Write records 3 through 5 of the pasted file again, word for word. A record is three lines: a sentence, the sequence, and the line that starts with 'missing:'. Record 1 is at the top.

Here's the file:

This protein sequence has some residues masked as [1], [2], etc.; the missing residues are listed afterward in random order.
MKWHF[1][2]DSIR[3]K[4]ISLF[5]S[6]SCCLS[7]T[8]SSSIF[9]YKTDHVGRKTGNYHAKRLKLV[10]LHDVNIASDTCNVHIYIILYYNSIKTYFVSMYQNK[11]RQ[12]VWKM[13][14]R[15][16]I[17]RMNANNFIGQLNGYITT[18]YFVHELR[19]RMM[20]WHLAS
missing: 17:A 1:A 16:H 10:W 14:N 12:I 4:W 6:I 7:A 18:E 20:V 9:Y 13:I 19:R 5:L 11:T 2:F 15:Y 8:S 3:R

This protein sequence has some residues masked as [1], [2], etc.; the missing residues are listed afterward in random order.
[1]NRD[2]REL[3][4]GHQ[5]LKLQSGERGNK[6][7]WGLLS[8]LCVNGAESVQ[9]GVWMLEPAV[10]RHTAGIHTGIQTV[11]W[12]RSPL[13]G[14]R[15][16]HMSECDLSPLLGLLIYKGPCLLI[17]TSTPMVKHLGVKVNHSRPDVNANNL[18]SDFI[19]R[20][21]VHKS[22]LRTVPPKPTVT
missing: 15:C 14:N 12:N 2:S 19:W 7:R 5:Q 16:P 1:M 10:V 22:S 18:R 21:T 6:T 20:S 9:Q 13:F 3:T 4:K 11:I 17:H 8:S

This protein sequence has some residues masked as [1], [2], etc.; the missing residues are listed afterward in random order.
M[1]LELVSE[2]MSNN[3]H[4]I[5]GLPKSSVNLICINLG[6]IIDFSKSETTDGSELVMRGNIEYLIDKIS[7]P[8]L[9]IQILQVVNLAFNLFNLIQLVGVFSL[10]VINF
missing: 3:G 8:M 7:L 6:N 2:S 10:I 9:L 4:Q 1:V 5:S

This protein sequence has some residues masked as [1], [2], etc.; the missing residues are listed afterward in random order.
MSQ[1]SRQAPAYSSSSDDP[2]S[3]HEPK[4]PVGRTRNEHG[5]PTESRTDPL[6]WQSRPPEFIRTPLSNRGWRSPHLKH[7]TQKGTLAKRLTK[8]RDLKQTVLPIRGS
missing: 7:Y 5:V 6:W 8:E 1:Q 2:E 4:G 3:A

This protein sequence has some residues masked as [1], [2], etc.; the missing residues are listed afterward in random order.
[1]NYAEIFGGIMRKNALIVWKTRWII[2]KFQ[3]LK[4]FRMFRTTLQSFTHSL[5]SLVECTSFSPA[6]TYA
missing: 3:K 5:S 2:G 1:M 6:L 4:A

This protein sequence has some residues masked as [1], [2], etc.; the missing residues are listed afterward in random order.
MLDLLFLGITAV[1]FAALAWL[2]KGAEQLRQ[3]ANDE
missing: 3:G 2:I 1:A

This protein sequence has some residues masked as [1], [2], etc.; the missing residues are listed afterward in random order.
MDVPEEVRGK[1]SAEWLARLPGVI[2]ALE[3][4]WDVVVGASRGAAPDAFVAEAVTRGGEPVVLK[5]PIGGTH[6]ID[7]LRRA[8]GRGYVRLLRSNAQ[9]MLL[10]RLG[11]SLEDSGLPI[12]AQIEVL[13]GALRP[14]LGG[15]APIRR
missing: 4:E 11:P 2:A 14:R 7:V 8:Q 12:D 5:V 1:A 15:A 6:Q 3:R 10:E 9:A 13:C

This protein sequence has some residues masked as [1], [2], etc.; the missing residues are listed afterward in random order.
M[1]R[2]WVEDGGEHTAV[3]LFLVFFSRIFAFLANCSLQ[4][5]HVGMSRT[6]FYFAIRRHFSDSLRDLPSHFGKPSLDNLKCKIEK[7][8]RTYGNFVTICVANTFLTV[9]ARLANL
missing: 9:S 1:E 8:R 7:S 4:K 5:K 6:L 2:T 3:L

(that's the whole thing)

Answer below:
This protein sequence has some residues masked as [1], [2], etc.; the missing residues are listed afterward in random order.
M[1]LELVSE[2]MSNN[3]H[4]I[5]GLPKSSVNLICINLG[6]IIDFSKSETTDGSELVMRGNIEYLIDKIS[7]P[8]L[9]IQILQVVNLAFNLFNLIQLVGVFSL[10]VINF
missing: 3:G 8:M 7:L 6:N 2:S 10:I 9:L 4:Q 1:V 5:S

This protein sequence has some residues masked as [1], [2], etc.; the missing residues are listed afterward in random order.
MSQ[1]SRQAPAYSSSSDDP[2]S[3]HEPK[4]PVGRTRNEHG[5]PTESRTDPL[6]WQSRPPEFIRTPLSNRGWRSPHLKH[7]TQKGTLAKRLTK[8]RDLKQTVLPIRGS
missing: 7:Y 5:V 6:W 8:E 1:Q 2:E 4:G 3:A

This protein sequence has some residues masked as [1], [2], etc.; the missing residues are listed afterward in random order.
[1]NYAEIFGGIMRKNALIVWKTRWII[2]KFQ[3]LK[4]FRMFRTTLQSFTHSL[5]SLVECTSFSPA[6]TYA
missing: 3:K 5:S 2:G 1:M 6:L 4:A